Letters and emails on January 26, 2011

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Do we need another Asda?

Dear Editor,

I refer to the story that Asda is set to take over Asda (Guardian, January 19).

It’s like waiting ages for a bus – and then two come along together! (Do we really need two in this town?)

On another subject, I have a sister, who also lives in Chorley, not here, but the village of Chorley near Lichfield.

While away at the New Year, I found another village of Chorley, this time in Cheshire.

This set me thinking, where do all these Chorley villages come from and what does the name mean?

A little research and I found that the name originates from the Anglo-Saxon Ceorla-leah, meaning a Peasant’s Churl or parcel of land cleared in the woods.

No chance now of the ‘Peasant’s land’ changing into ‘Pleasant land’ but, as all our local shops disappear, it could soon become a clearing once again, this time surrounded by supermarkets.

The sad thing about this is that when our local Netto converts to another Asda, I won’t even be able to get my cheap wine, in which to drown my sorrows.

Graham Archer, St Michael’s Close,Chorley

Picture dated back to 2007

Dear Editor,

I refer to the article regarding the success of Chorley and District Building Society which appeared in the Guardian on January 19.

As I appeared in a photograph attached to this article I wish it to be known that the photograph was taken in 2007.

I have not worked for the Society for over three years.

Sheila Myers, Euxton

EDITOR’S NOTE: As is common policy in newspapers the photo came from the Guardian’s extensive library to illustrate a story about chief executive Stephen Penlington. Mrs Myers was not named in the article and her presence in the picture was coincidentall. We will be updating our photo library.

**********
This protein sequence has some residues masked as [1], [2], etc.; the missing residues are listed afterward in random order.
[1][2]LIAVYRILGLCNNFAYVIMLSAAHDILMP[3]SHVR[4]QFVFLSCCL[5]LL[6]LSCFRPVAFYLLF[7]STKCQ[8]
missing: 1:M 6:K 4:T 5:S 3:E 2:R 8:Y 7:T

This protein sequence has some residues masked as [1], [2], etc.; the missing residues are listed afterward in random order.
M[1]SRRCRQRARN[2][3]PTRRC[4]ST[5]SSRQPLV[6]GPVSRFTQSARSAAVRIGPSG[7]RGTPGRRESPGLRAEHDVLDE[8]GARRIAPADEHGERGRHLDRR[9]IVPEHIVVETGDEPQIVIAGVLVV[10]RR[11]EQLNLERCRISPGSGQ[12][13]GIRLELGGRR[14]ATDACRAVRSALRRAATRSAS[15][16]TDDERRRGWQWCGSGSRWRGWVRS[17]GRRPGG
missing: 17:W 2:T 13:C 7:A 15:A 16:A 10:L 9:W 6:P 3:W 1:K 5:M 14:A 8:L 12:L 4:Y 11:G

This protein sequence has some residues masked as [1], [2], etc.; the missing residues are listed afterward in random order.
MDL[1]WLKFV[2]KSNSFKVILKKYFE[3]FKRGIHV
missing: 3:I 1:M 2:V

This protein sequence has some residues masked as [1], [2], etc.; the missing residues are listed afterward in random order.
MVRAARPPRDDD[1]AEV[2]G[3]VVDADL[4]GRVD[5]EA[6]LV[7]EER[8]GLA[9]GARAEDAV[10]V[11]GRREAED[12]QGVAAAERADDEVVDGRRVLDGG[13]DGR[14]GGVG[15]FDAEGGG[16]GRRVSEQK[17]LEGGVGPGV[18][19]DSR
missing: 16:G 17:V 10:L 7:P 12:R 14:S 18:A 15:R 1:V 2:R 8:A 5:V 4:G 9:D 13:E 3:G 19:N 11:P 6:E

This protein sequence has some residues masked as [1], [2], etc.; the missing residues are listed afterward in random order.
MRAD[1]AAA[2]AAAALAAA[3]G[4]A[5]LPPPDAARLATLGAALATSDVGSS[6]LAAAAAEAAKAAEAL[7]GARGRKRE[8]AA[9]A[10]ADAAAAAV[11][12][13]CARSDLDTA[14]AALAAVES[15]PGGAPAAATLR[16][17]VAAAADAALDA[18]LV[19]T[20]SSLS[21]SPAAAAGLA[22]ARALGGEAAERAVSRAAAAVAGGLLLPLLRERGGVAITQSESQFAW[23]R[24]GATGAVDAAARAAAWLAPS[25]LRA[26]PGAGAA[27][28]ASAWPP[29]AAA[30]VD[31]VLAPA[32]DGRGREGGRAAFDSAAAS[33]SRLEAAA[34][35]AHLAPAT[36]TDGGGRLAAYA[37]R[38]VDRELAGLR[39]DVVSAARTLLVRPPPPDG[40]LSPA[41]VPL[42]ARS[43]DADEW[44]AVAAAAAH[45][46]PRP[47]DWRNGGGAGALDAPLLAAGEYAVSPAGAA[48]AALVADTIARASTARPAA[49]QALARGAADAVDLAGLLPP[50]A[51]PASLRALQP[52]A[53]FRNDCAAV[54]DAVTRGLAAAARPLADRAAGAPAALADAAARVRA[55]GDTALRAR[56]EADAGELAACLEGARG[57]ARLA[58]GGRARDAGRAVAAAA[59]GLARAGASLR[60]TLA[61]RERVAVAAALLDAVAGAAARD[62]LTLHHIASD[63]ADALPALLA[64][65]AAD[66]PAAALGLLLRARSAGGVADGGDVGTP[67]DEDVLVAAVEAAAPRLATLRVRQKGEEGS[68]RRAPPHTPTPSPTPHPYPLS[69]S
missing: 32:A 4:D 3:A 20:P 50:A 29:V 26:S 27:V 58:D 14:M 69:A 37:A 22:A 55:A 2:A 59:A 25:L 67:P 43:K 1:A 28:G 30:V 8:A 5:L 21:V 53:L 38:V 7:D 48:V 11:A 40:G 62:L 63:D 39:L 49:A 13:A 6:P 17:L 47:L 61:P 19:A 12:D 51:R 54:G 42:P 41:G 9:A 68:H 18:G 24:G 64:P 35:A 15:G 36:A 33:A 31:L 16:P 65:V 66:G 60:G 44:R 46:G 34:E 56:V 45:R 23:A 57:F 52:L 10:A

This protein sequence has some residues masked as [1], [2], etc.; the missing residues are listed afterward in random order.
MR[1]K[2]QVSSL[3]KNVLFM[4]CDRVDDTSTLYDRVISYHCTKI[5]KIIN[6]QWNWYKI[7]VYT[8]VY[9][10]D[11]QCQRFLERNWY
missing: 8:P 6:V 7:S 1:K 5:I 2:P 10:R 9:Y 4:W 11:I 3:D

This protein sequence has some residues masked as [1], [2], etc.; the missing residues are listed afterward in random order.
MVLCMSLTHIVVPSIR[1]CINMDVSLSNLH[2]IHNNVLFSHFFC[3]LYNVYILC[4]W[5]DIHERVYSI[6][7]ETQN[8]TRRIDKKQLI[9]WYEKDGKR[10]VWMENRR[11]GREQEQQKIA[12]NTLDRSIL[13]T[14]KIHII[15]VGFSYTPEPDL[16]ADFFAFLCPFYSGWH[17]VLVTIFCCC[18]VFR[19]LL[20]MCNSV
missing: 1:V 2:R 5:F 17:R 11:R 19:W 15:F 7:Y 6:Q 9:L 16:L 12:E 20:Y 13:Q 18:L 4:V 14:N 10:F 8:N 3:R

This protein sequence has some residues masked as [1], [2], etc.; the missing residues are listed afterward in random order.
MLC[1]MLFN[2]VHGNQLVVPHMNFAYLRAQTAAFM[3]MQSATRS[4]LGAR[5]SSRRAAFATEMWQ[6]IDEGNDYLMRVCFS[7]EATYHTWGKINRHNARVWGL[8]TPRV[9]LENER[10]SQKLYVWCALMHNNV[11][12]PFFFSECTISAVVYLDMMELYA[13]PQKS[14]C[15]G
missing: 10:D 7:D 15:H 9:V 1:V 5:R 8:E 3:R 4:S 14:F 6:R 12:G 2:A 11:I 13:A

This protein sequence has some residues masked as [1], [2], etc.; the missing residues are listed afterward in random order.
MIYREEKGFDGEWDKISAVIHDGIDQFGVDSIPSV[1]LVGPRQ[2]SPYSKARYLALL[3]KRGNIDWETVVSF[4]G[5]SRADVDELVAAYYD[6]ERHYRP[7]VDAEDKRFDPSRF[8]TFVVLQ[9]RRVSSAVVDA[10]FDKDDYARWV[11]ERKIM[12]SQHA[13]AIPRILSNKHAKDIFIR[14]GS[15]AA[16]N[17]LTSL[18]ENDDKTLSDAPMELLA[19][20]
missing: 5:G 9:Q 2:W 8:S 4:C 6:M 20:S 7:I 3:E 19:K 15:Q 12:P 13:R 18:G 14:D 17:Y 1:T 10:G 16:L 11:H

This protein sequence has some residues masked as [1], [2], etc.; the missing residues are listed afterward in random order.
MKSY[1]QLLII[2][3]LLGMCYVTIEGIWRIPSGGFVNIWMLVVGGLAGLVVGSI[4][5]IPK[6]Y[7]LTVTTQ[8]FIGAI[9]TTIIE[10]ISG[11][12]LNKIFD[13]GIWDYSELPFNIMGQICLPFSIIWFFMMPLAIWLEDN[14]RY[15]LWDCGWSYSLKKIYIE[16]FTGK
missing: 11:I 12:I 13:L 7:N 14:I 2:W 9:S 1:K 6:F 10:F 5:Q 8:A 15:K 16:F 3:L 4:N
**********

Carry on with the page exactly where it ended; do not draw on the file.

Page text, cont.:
Keep smiling Chorley FM

Dear Editor,

I’m sorry to hear of the plight of Chorley FM (Guardian, January 19).

They should imagine the glass is half full instead of half empty and get about producing things people want to hear - local subjects are wonderful.

There’s a great big world out there directly affecting everyone in town.

Joseph Dawson, Chorley Road, Withnell

Don’t brand me as ‘anti-pub’

Dear Editor

I was naturally interested to read Greg Heath’s letter (Guardian January 19) in response to my criticism of the so-called regeneration of Hough Lane, Leyland.

Sadly to give a full response to include the presentation given by Coun (Michael) Green would require a full page. If I could just say that concerns of filling one of the last remaining outlets that can accommodate the bigger household names that Greg refers to with a pub has nothing to do with being part of any anti-pub movement.

Andy Farrell, Moss Lane, Leyland

Flooded road is top priority

Dear Editor,

I am writing following the letter in the Guardian (January 19) regarding the flooding in Euxton Lane, Euxton.

As the County Councillor for the area I share everyone’s frustration with this problem and understand the considerable inconvenience caused by Euxton Lane being closed some 13 times since last September.